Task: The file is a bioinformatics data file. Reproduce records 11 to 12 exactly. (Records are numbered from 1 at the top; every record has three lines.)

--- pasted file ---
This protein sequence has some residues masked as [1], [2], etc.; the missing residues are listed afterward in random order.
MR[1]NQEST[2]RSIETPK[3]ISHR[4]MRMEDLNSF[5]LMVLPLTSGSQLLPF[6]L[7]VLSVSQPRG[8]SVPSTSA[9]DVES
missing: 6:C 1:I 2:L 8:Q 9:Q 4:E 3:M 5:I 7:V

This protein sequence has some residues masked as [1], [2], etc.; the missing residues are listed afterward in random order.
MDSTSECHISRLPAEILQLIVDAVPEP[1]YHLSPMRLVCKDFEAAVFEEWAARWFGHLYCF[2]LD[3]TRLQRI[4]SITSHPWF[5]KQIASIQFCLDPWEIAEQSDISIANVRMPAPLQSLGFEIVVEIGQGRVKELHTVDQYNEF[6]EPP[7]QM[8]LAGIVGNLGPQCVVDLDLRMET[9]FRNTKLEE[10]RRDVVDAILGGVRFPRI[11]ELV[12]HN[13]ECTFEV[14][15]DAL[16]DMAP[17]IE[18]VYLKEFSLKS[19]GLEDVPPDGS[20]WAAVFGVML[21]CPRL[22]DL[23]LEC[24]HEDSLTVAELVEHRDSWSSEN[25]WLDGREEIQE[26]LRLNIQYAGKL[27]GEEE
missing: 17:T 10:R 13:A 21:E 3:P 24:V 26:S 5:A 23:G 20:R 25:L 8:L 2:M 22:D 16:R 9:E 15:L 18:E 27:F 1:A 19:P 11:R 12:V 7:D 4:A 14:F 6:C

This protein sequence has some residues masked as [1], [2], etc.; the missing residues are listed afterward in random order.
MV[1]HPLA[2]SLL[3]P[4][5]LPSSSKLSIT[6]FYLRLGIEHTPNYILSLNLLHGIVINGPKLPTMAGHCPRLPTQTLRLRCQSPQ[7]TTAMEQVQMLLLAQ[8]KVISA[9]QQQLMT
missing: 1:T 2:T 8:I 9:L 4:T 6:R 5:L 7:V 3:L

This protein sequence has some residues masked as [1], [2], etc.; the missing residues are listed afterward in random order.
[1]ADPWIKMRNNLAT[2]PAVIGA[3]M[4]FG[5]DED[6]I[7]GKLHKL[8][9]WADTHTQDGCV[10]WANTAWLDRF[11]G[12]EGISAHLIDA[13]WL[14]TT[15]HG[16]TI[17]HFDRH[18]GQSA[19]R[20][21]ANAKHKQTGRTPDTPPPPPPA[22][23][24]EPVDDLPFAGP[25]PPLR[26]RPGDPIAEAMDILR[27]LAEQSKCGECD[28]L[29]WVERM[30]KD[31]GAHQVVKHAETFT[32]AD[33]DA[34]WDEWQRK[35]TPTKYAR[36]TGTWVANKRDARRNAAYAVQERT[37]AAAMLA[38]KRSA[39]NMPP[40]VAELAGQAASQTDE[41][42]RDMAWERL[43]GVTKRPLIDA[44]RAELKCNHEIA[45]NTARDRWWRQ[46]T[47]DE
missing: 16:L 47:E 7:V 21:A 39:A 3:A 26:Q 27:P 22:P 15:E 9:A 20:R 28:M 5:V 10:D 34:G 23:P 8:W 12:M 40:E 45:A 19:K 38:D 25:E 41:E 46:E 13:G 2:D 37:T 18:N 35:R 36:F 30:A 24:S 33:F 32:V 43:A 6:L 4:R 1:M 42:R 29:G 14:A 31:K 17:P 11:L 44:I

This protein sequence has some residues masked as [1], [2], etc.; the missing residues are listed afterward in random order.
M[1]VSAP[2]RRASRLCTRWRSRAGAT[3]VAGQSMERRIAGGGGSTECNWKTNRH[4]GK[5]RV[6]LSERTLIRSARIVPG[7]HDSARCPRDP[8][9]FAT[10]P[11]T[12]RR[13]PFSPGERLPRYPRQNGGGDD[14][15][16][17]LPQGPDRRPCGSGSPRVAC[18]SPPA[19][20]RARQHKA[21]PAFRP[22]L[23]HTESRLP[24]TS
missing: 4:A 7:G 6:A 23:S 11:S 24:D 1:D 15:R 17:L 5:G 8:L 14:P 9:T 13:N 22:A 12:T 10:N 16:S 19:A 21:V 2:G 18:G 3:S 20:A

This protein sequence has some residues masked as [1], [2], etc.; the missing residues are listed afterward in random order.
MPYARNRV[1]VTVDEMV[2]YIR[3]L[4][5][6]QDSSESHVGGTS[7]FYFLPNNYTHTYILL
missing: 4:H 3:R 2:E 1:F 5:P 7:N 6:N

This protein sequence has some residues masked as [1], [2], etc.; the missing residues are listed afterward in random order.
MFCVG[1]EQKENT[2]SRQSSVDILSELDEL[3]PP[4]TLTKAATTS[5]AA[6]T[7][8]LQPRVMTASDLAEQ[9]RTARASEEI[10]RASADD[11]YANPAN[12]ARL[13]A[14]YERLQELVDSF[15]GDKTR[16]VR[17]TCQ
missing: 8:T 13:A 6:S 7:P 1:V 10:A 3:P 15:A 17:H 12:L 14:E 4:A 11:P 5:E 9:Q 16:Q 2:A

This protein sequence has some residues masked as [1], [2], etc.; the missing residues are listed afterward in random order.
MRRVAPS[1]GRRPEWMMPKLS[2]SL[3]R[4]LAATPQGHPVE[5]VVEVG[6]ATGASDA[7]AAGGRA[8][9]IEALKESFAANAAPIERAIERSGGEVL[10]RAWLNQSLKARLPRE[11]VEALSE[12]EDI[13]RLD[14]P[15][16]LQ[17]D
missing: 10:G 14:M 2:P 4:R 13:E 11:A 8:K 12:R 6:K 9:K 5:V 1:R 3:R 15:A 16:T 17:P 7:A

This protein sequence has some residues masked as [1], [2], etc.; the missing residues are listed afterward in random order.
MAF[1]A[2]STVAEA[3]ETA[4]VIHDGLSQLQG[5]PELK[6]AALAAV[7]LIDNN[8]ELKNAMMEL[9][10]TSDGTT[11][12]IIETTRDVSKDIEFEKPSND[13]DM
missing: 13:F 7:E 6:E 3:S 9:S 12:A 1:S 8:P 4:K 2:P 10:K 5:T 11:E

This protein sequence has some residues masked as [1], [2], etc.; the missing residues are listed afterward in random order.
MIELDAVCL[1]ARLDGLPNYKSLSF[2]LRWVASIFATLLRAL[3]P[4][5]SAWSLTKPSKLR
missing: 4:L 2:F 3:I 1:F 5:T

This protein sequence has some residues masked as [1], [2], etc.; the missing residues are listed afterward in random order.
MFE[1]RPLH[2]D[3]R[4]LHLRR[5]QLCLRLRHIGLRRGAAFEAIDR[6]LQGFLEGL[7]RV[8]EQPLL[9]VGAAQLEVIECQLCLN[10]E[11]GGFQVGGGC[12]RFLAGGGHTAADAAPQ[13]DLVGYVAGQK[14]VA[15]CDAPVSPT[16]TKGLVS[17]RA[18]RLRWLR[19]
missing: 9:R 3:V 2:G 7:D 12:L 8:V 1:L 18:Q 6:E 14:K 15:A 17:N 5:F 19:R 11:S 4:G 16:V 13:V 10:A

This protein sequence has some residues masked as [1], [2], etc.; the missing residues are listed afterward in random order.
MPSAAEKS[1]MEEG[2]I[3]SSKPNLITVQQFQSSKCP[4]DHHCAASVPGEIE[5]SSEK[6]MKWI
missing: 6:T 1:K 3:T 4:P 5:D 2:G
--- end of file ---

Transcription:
This protein sequence has some residues masked as [1], [2], etc.; the missing residues are listed afterward in random order.
MFE[1]RPLH[2]D[3]R[4]LHLRR[5]QLCLRLRHIGLRRGAAFEAIDR[6]LQGFLEGL[7]RV[8]EQPLL[9]VGAAQLEVIECQLCLN[10]E[11]GGFQVGGGC[12]RFLAGGGHTAADAAPQ[13]DLVGYVAGQK[14]VA[15]CDAPVSPT[16]TKGLVS[17]RA[18]RLRWLR[19]
missing: 9:R 3:V 2:G 7:D 12:L 8:V 1:L 18:Q 6:E 14:K 15:A 17:N 5:F 19:R 11:S 4:G 16:V 13:V 10:A

This protein sequence has some residues masked as [1], [2], etc.; the missing residues are listed afterward in random order.
MPSAAEKS[1]MEEG[2]I[3]SSKPNLITVQQFQSSKCP[4]DHHCAASVPGEIE[5]SSEK[6]MKWI
missing: 6:T 1:K 3:T 4:P 5:D 2:G